Last week, browsing the aisles of my local grocery store, I found the perfect metaphor for the entrepreneur’s peripatetic search for the three I’s – ideation, iteration, and innovation. Not in a new app or gizmo, but in a magic bag of popcorn.

Ideas are the currency of startups. Finding new ones and connecting them in fresh ways with other concepts is the entrepreneur’s puzzle. Fluency matters. Legions of experts are trained at sorting out the good from the bad. Take your typical savvy venture capitalist. They’ve scoured and rejected thousands of business ideas, and often know in an instant when a new product or company idea is novel or tired. But how can the rest of us spot something genuinely new and valuable?

Seeing the Fluidity of Ideas

Start by seeing, experiencing, and deciphering what’s around you. Lift up your head from your smartphone to absorb your surroundings. What powers tech are human needs and desires. Ideas are fluid. They morph and adapt to shifting tastes, trends and technology.

Popcorn itself is a story of innovation, tracking at least to 4,700 B.C. in Peru. Throughout history the kernel has been both food and a symbol of the magic of life and creation. Columbus and Cortez encountered native Indians wearing popcorn-decorated ceremonial necklaces and headdresses meant to communicate peace and goodwill.

Spreading through Europe and to America, popcorn was a favored topping in the 19th century for porridges, cakes, puddings, salads, and soups. The first popcorn machine was unveiled in 1885 at the World’s Columbian Exposition in Chicago. Cheap, easy and fast to make, popcorn became a staple at fairs and carnivals. Sugar and snack rationing in World War II tripled the domestic consumption of popcorn. When movies switched to talkies, earlier prohibitions against eating in “theaters” fell, and popcorn street vendors led the way for theater owners to get in on the market, selling the popular treat at 5 to 10 cents a bag.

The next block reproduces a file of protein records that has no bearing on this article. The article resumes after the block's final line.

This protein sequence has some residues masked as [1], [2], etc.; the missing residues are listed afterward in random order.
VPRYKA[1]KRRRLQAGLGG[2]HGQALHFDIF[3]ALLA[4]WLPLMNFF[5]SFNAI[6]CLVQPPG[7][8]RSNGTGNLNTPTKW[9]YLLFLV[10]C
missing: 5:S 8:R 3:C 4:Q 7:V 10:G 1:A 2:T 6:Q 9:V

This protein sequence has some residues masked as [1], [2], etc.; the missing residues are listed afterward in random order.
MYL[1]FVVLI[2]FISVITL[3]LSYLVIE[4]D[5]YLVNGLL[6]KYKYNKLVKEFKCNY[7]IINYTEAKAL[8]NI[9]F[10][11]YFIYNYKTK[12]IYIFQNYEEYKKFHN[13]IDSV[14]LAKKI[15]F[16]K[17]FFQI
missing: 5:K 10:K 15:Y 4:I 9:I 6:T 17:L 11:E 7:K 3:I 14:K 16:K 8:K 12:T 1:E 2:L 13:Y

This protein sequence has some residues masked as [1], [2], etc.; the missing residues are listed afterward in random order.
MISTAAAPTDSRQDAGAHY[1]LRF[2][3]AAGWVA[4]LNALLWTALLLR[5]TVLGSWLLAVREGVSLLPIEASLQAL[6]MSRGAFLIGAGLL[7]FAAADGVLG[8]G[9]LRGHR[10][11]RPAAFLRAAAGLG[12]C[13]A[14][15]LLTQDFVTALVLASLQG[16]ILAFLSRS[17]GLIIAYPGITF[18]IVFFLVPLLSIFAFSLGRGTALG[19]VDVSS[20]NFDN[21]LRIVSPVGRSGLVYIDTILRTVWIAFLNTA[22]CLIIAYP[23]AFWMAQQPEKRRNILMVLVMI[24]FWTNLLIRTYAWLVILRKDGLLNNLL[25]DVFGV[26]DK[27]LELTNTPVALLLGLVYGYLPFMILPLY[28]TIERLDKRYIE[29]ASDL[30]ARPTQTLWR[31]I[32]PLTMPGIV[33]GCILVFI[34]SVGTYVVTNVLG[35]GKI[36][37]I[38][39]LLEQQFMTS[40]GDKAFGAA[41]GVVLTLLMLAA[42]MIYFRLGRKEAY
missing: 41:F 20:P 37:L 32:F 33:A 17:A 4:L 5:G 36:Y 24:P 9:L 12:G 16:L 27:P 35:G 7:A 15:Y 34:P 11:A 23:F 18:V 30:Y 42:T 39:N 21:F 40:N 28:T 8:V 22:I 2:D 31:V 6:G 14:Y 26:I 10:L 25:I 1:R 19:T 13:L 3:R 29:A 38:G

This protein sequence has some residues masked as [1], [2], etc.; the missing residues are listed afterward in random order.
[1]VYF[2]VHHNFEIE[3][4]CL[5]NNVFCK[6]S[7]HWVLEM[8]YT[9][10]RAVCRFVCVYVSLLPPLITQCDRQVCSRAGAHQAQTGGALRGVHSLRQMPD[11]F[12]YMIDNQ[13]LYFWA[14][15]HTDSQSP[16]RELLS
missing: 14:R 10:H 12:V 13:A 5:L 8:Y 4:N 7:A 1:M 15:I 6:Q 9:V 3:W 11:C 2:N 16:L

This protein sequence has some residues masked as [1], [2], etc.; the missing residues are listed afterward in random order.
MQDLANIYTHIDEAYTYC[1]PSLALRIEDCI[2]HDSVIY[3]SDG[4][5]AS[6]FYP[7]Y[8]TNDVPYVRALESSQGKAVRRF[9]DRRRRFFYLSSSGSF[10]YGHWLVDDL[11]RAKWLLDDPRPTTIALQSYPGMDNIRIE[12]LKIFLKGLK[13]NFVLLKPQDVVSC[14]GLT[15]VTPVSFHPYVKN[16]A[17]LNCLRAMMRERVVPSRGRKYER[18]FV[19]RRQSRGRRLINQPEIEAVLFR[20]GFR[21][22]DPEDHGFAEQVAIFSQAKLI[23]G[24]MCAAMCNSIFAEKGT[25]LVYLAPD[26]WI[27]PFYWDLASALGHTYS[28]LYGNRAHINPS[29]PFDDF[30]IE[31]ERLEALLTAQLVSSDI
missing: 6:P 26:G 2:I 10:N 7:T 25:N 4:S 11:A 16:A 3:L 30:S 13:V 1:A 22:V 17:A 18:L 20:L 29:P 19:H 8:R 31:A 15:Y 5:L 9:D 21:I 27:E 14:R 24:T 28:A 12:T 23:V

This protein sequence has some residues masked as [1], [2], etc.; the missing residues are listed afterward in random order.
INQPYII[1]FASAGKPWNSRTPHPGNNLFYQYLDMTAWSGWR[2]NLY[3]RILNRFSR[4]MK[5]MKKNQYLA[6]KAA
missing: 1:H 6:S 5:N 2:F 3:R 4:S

Eating popcorn and watching movies became intertwined experiences, so much so that when television came along, popcorn consumption cooled briefly. Then, Jiffy Pop began running TV commercials in the late 1960s for its all-in-one aluminum popcorn maker that could be popped straight on a burner for all to see – “as much fun to make as it is to eat.” The microwave was another boon to popcorn, increasing office and home consumption – until about five years ago, when studies revealed that chemical coatings on the microwave packs (perfluorinated compounds) were carcinogenic.

Cross-Pollinating Concepts and Ideas (in a bag)

Enter the innovation of the moment: “Activated, Superfood Popcorn.” In a bag at your local grocery store, screaming with surprising combinations of ingredients and flavors. Like turmeric, maca, mesquite pod, and yes, probiotics. Out with the folksy Orville Redenbacher, and in with the New Agey.  Even the name of the product announces big aspirations: Living Intentions.

In the creativity and innovation trade, this is what we call cross-pollination: melding concepts to fashion something unusual and compelling. It’s a mash-up. Heat expands your ideas. The key is in knowing what to combine. Living Intentions’ Cinnamon Twist includes maca, a stimulating, highly nutritious Peruvian root said to heighten libido, ease menopause, and elevate mood. Their Tandoori Turmeric variety features not only turmeric, the anti-inflammatory spice-of-the-moment, but also ashwagandha extract, a restorative herb used in Ayurvedic healing.

To those who haven’t encountered these extremes in a bag of popcorn – or think them ridiculous, or imagine they might taste like Grandma’s cough syrup – hold on. The Cinnamon Twist is tasty. But more importantly, what’s going on here in the greater, entrepreneurial-ideation sense, is that superfoods – thought to be extra healthy – are teaming up with each other in supercharged bags of popcorn.

Think of these superfoods as catchy, trendy ideas, riding and amplifying the once traditional idea or food. Now, through globalization, improvements in transport, the international sourcing of ingredients, superior food processing technology, and imaginative combinations and experiential marketing, this once humble seed has become an agent not just of exotic flavors and ingredients, but of capabilities.

My point is as simple as popcorn. All too often we think we have a fully formed idea, when we need a little time, a little exploration, a little heat. Popcorn begins life as a kernel that holds a tiny embryo, starch, and a droplet of water. Native American Indians recounted a marvelous legend to embody its mystery. Trapped within each kernel was a demon who, when placed over the fire, grew angrier and angrier until he blew his top so that he could escape.

The germ of an idea, waiting for a little heat to transform into something bigger.